PARK CITY Nearly 1,000 cyclists took to the hills and mountains of the High Uintas on Saturday in one of the most challenging races to hit the Beehive State.
The inaugural Tour de Park City was a 170-mile festival of suffering for the 400-plus athletes who chose to race the full distance. Others chose shorter, but not necessarily any less difficult, options of 100 or 50 miles.
The heartiest, however, signed up for the honor of pushing themselves to the limits as the race started in Park City and made its way to Coalville before taking the back roads to Evanston. From there, the race went uphill and into a stiff headwind as racers ascended the 10,759 foot summit at Bald Mountain Pass along the Mirror Lake Highway.
"I died at least five times today," Salt Lake's Brian Boudreau said. "I felt bad, felt good, felt (crappy), felt OK. Hurt bad on the 6 1/2 miles of dirt, felt good, hurt bad, felt good again at about 100 miles. Felt bad, felt really bad, was in survival mode with no water trying to top Bald Mountain, almost didn't make it, got a feed, felt good, dry mouth again, felt bad, real bad, crashed because I was delirious about 1 1/2 miles from the finish, then finished.
"What a ride."
Boudreau was one of the quickest in the field on Saturday, finishing in about nine hours. But for many, the race was not one against the others they lined up with at the start.
For those, it was a race against the mountain and themselves.
With a 45-mile journey from Evanston to the Bald Mountain Pass with a stiff breeze in the face, coupled with another strong headwind on the descent to Kamas, speeds were kept in check for many athletes. And although the 30-mile plummet down the mountain was much faster than the climb up it, it served only to lull many athletes into a sense of completion.
There were still nearly 20 miles to go with two more significant climbs coming out of Kamas and traveling the east side of Jordanelle Reservoir approaching Park City.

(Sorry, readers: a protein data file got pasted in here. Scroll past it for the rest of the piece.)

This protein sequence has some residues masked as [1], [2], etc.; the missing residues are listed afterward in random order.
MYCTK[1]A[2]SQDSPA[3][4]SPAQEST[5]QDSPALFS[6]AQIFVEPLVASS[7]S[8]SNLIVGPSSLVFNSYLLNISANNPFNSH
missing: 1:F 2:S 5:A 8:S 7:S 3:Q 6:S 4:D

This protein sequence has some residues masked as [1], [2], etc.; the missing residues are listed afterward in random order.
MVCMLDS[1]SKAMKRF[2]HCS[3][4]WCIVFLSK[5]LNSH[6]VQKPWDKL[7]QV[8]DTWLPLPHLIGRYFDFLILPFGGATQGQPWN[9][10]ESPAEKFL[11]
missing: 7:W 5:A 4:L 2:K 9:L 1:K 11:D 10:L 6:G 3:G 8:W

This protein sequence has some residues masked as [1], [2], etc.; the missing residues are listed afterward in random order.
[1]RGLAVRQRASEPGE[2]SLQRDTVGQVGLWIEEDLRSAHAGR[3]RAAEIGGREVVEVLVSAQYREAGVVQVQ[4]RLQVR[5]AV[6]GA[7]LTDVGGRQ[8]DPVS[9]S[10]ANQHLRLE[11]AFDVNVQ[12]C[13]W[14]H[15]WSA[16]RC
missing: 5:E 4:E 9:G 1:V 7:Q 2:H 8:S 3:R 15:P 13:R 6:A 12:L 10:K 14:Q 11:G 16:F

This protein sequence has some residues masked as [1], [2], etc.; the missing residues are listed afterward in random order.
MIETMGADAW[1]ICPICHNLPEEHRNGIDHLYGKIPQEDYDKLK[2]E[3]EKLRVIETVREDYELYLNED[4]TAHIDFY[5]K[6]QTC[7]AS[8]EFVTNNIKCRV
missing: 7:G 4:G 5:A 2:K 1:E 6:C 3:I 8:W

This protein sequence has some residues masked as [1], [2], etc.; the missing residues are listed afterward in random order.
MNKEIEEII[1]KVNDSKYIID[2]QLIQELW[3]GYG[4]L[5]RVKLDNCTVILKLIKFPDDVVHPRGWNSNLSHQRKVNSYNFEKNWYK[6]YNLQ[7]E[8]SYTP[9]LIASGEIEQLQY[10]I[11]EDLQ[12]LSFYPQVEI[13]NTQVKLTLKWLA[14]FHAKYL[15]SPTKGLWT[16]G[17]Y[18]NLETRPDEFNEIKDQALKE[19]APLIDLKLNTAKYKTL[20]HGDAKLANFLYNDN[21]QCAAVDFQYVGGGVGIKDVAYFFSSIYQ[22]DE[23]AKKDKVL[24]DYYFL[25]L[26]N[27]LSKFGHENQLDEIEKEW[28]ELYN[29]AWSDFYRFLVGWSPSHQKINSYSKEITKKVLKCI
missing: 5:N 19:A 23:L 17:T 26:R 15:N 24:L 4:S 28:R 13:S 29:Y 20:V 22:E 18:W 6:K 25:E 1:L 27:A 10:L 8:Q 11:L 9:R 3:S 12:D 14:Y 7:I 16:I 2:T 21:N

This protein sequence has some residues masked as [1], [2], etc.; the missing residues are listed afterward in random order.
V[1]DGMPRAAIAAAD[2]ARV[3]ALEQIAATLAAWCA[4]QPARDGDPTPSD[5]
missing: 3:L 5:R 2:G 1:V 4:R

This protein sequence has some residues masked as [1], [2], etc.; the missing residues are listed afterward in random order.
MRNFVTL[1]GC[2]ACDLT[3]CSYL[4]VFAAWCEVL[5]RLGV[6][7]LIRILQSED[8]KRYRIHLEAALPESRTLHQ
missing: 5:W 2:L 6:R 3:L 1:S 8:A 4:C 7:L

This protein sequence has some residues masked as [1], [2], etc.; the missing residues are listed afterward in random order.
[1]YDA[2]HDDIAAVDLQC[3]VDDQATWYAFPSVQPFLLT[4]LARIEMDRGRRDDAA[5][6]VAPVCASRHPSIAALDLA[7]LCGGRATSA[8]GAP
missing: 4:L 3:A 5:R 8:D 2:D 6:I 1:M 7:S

Once that was over, though, the cyclists could shift their gears and make a final push if their legs had the energy to do so over the last 10 miles to the finish line.
"Fun race, huh?" Masters 55 competitor Shannon Storrud said as he made his way down the mountain. "I think we're going to feel this one in the morning."
The race is seen by many as an alternative to the annual Logan to Jackson race held in early September. For others, it is a training race for LOTOJA. And although the Tour de Park City is about 35 miles shorter than LOTOJA, the climbing is longer and covers significantly more total feet of ascent per mile Tour de Park City boasts 9,544 feet of climbing while LOTOJA touts nearly the same amount of climbing but spreads the climbs out over three mountain passes rather than one monster mountain with a summit approaching 11,000 feet.
With a large field of competitors, the Tour de Park City will likely grow in coming years.
The first running of the race, however, was not without its glitches. Food stations ran out of water at times and some racers were unable to fill their water bottles. Start times were listed differently in different areas and some participants missed their designated start times and were a few minutes behind before the race even began.
There were also a handful of crashes, including one on the fast descent from the Bald Mountain that required emergency medical treatment.
Note: Jared Eborn competed in the Tour de Park City, completing the 170-mile race in just over 11 hours.
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